Kolaigaran movie review: Arjun Sarja delivers a sublime performance in this gripping whodunit
Kolaigaran is an intelligent investigative thriller, which will force the audiences to think.
After a long time, Tamil cinema has come out with an edge-of-the-seat whodunit in Kolaigaran, which is gripping and skilfully woven by director Andrew Louis. The identity of the criminal and their motives are made known to the audiences only a few seconds before the end titles. At 110 minutes, the film is fast-paced and engaging.
The story has many interesting layers which keep the viewers hooked, thanks to a convincing screenplay. Louis acknowledges that Kolaigaran is “sort of inspired” from the Japanese novel The Devotion Of Suspect X, which was also the source of Mohanlal's classic, Drishyam, directed by Jeethu Joseph. The film was remade in Tamil as Papanasam with Kamal Haasan in the lead). The basic theme here remains the same: an intelligent man with an investigative mind trying to cover-up a murder committed by an innocent person, for whom he has a soft corner.
Top cop Karthikeyan (Arjun Sarja) rushes to a crime spot where he finds the half burnt and mutilated body of a man. The film then cuts to a flat complex where Prabhakaran (Vijay Antony) and Dharani (Ashima Narwal) are neighbours and live right opposite each other. They seem to like each other and it's not hard to figure that something is brewing. Meanwhile, the dead body that the investigative officer Karthikeyan discovered turns out to be that of Vamsi's, an influential minister’s younger brother who was earlier stalking Dharani in Hyderabad. So Karthikeyan is under pressure to solve the case at the earliest.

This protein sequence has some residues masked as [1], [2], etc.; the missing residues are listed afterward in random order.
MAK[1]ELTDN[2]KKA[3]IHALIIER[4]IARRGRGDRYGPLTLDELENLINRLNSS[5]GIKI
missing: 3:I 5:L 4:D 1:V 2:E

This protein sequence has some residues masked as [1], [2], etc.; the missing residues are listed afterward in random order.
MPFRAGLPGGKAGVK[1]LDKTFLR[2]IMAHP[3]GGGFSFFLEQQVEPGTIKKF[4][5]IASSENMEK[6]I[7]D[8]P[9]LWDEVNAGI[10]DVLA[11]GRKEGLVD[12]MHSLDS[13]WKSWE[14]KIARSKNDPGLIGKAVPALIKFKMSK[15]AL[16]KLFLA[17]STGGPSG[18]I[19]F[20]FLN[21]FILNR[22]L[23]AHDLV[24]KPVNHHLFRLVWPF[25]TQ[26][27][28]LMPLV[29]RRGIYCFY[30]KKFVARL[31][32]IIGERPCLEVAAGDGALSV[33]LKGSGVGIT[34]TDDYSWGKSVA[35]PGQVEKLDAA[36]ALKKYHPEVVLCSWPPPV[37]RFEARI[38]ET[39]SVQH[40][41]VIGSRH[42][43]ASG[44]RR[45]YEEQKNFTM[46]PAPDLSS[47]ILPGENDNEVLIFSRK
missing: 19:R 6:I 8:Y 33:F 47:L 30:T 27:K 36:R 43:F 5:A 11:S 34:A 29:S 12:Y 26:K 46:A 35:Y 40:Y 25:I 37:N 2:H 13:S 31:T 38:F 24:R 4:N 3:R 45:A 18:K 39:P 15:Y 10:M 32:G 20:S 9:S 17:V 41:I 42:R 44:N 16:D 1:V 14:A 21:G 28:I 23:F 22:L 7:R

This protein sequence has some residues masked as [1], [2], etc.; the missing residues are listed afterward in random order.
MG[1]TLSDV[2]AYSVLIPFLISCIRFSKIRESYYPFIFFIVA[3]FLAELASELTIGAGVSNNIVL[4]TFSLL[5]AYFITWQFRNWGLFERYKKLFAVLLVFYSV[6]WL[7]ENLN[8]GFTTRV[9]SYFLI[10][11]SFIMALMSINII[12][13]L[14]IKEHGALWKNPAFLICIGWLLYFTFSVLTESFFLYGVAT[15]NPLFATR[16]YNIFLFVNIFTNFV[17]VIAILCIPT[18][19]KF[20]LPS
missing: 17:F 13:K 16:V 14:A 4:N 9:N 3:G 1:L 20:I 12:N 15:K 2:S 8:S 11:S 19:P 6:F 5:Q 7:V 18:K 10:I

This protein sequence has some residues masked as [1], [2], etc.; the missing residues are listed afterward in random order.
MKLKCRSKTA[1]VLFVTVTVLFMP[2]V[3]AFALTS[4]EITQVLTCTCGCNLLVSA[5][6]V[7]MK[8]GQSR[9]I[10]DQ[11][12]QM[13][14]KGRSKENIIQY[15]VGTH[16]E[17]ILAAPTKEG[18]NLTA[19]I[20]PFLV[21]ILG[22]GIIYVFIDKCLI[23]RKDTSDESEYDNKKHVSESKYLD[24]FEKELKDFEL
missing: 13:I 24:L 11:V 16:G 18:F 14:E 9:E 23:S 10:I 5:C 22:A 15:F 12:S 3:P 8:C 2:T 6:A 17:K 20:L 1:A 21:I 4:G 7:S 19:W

Dharani and her mother (Seetha) had escaped to Chennai before Vamsi tracked them down. Karthikeyan suspects that the mother and daughter killed Vamsi with a third person who helped dispose the body. In an unexpected turn of events, Prabhakaran confesses to Karthikeyan and the investigating team that it was he who murdered Vamsi. But something is missing from what was initially considered an open and shut case. There are far too many red herrings, and to add to the confusion, the mystery man Prabhakaran turns out to be an ex- IPS officer from Hyderabad, who is a specialist in investigating murder cases.
The success of the film lies in its tight screenplay. With his narration, Andrew is able to create the premise and maintain the mystery. In addition to that, the cat and mouse game between the cop and the murderer, is always one step ahead, is crackling.
There are solid performances from two key actors in Kolaigaran - Arjun Sarja as the investigative cop is fabulous while Vijay Antony, who calls himself a “limited actor”, does a neat job with his deadpan delivery. Newcomer Ashima Narwal is impressive in her debut film, while Nassar is riveting as a retired cop. Simon King’s peppy background score lifts the film. However, the director could have avoided the three songs which not only act as speed breakers, but also stick out like a sore thumb, especially in a thriller. The makers of the film claim that the songs are a commercial necessity to provide some relief from the tension.
On the whole, Kolaigaran is an intelligent investigative thriller, which will force the audiences to think.
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